Driving through the evergreen forests of the highlands of the Mexican state of Michocán the traveler will find on the map a curious place called Villa Escalante. Villa Escalante is the modern-day formal name for a town historically known as Santa Clara del Cobre. If you take the short bus ride from Morelia or Pátzcuaro to this place you will be greeted by the sounds of hammers on copper, the *ting* *ting* *ting* of craftsmen shaping newly forged pieces of red-orange metal into beautiful and functional works of folk art. Famous for their big copper cazos or cauldrons, the town is also known for a wide variety of things made from this ubiquitous metal, from jewelry to candleholders to fancy tableware and other utilitarian items. It seems like the whole town is engaged in some sort of copper craft production. When I first visited Santa Clara del Cobre as a student based in Morelia back in 1989, I was told that other towns in this part of Michoacán – the traditional homeland of the Tarascan Indians – specialized in certain crafts, too: In Paracho it was guitars, in Tzintzuntzan it was a certain type of pottery, and so on. As a curious student, I had more questions as to why certain towns focused on certain crafts and then I stumbled upon the history of Vasco de Quiroga, a man who worked tirelessly well into his 90s to try right the wrongs of the people who came before him. Here is his story.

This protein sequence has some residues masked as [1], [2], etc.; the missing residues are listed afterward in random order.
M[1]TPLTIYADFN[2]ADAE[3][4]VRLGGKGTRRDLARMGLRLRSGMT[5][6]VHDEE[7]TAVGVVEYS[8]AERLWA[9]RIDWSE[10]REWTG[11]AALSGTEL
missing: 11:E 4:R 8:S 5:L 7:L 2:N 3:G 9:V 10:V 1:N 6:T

Vasco de Quiroga hailed from a minor noble family from the Kingdom of Castile, one of the Iberian kingdoms that eventually became the modern nation of Spain. He was born in the province of Avila, in the village of Madrigal de las Altas Torres, the same place where Queen Isabella of Christopher Columbus fame was also born. There is some dispute as to what year Quiroga was born. At the time of his death in 1565 it was noted that he was 95 years old, so that would put his birth year as 1470. However, in 1538, in his own hand, Quiroga wrote that he was 60 years old. That would put his birth year as 1478. In any case, he was born into a society that was rapidly changing. As a teenager or young adult, Quiroga lived through the expulsion of the Muslims from Spain, the discoveries of Christopher Columbus and the formation of the Spanish Empire. Although Quiroga later became a bishop, his primary focus of study as a young man was law and he had no aspirations to become a priest or to serve in any sort of ecclesiastical capacity. Early on, Quiroga distinguished himself as a well-read and brilliant young man. After spending time working in the records office for the legal courts in the town of Badajoz near Spain’s border with Portugal, Quiroga eventually became a judge in southern Spain only a few years after Islamic rule had ended in the area. By the early 1500s Spain had expanded into North Africa, capturing several Arabic towns on the coast. One of these was Oran, located in modern-day Algeria. Vasco de Quiroga served as a judge in Spanish-occupied Oran from 1520 to 1526. By 1528 he found himself back in Spain at the royal court where he moved among powerful and influential people. There he befriended the Cardinal of Toledo and also Juan Bernal Díaz who was a member of the Council of the Indies which oversaw Spain’s overseas possessions. It was through his connections at court during this time that Vasco de Quiroga came to serve the Spanish king in the New World. By this time he was already approaching 60 years old.